Chef Stuart Muir is the executive head chef at DINE in Edinburgh. He was born in Stranraer in 1969 and education at Stranraer Academy. His ambition at school: “I always wanted to be a chef. There was nothing else I ever really wanted to do”.
Growing up in is very remote part of Dumfries and Galloway and it’s untouched wilderness, he learned many skills that still serve him well today including how to tie his own Flies for fishing the local rivers for wild trout. His father would also take Stuart shooting for pheasant, duck, geese and pigeon on the nearby moors bring the birds home and hang them up in the families garage. He understood from an early age how to pluck and gut the catch and then alongside his mother in the kitchen the skills of cooking fresh game and fish. This upbringing forged his passion for local, seasonal produce that has been present throughout his career to the opening of his own restaurant, Dine in Edinburgh.
To this day he still holds the accolade of being the youngest Scottish chef to be awarded a coveted Michelin Star.
Chef’s Table wanted to find out a little more about what other influences help space his menus today of classic brasserie style dishes with an emphasis on Scottish seasonality and locally sourced ingredients.
CT: Which Chef/s influenced you in the past? Who continuous to influence you now?
SM: For me, it’s always been Rick Stein for his love of seafood and travelling. His innovative dishes never fail to impress.
CT: Which restaurant would you like to go to? (that you haven’t had the opportunity to visit yet)
SM: Eleven Madison Park in New York. Owned by esteemed chef Daniel Humm, its evolution in food and culinary experience has put it top of my wish list. I’m desperate to try the famed ten-course tasting menu.
Website – https://www.elevenmadisonpark.com/
Facebook – https://www.facebook.com/ElevenMadisonPark/
CT: If you could change any misconceptions about restaurants/restaurant food, what would they be?
SM: Dining out and experiencing great food made with locally sourced ingredients doesn’t have to be expensive. When we launched Dine back in 2015 we saw this gap in the Edinburgh market so this has become what the restaurant is all about – affordable yet innovative seasonal fayre in relaxed luxury surroundings.
CT: What would be your last dish (to eat) “the death row question”
SM: Grilled langoustines with garlic butter and some crusty bread washed down with Charles Heidsieck’s Blanc des Millénaires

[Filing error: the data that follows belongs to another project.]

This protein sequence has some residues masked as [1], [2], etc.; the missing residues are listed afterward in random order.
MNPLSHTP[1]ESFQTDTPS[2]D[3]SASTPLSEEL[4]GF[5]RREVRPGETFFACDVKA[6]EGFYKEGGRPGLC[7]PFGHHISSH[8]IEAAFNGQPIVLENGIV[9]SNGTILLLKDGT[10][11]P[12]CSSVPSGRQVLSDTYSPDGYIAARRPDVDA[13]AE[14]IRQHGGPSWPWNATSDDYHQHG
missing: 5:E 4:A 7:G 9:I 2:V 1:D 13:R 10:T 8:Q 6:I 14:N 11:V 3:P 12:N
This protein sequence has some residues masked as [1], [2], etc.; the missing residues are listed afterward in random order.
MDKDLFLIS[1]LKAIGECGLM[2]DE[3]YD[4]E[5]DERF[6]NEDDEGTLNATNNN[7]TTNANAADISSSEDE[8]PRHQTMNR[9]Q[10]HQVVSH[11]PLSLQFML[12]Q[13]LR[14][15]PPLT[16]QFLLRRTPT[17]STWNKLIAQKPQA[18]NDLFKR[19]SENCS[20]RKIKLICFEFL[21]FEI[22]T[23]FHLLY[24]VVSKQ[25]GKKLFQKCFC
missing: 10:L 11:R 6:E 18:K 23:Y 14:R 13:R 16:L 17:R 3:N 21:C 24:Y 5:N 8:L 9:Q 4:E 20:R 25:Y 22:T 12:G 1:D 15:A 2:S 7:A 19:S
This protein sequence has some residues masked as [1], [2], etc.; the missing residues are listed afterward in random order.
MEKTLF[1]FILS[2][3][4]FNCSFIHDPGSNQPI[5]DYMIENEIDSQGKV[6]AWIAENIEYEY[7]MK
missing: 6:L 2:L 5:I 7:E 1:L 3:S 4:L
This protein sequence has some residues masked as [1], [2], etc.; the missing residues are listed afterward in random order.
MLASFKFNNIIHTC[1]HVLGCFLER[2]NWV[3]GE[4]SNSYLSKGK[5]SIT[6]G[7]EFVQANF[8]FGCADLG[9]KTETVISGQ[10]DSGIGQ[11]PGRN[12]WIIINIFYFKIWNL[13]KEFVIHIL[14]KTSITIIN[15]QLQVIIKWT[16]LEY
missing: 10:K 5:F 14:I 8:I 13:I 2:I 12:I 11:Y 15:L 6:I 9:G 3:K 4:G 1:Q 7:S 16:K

CT: What is the one piece of kitchen equipment you could not do without and which would you never use or want to see in your kitchen?
SM: I couldn’t be without my specialist set of knives and there are other’s in the kitchen I wouldn’t use or try.
CT: What is your favourite dish on the current menu that you have created in the past 6 months and why.
SM: I am loving our hand-dived scallop starter dishes which comes in various incarnations. It’s also a customer winner too.
CT: If for one night you could be invited to cook alongside any Chef past or present who would that be and why?
SM: It would have to be legendary French chef and restaurateur Georges Auguste Escoffier. He popularised and updated French cooking and his disciplined methods and techniques made him a modern cooking visionary.
My Favourite Tables– Two restaurants I have visited and why?
- Paul Tamburrini’s eponymous restaurant in Edinburgh is a blend of French cuisine and Scottish ingredients – it’s an exceptional experience for the diner and I love his passion for locally sourced produce, especially game.
Website – www.paultamburrini.co.uk
2) Frog by Scottish chef Adam Handling in Convent Garden is another favourite. His technical skills coupled with inimitable cooking style makes for an outstanding experience.
Website – www.frogbyadamhandling.com
Michelin starred Stuart Muir is executive chef and co-owner of the multi-award winning brasserie, Dine. www.dineedinburgh.co.uk 0131 218 1818
We were delighted last week to catch up again with Chef Mark Greenaway for a second Chef’s Table interview. When we reminded him that it was back at the beginning of 2014 we last did a full interview we both decided to move on….quickly.
One thing that has not changed is Mark’s passion for Scottish ingredients, it’s producers and the need to change the perception that Scotland not only produce amazing ingredients but can also create fabulous food. “Although we complain about the weather, it is the climate that contributes to how good our food tastes, just look at our amazing summer berries. When I worked in Australia I never ate the berries because they did not compare to the ones grown at home, which had the benefit of cool nights, spring rain and slow growing which created a much fuller flavour. If you include our incredible sea food, venison and Aberdeen Angus beef – these are all products and suppliers I am proud to work with”
Mark has been delighting his customers at his eponymous Restaurant Mark Greenaway in Edinburgh since opening in 2013. Mark’s menu at his 3 AA Rosettes establishment are always intriguing with a presentation that is a culinary delight to both the eye and palate.
We asked Mark was there a chef that had an impact on him or who he would like to spend a day with. “Marco Pierre White when he was at Harveys and his book White Heat changed the direction of my career. It was at a time that I had thought about moving and working in London.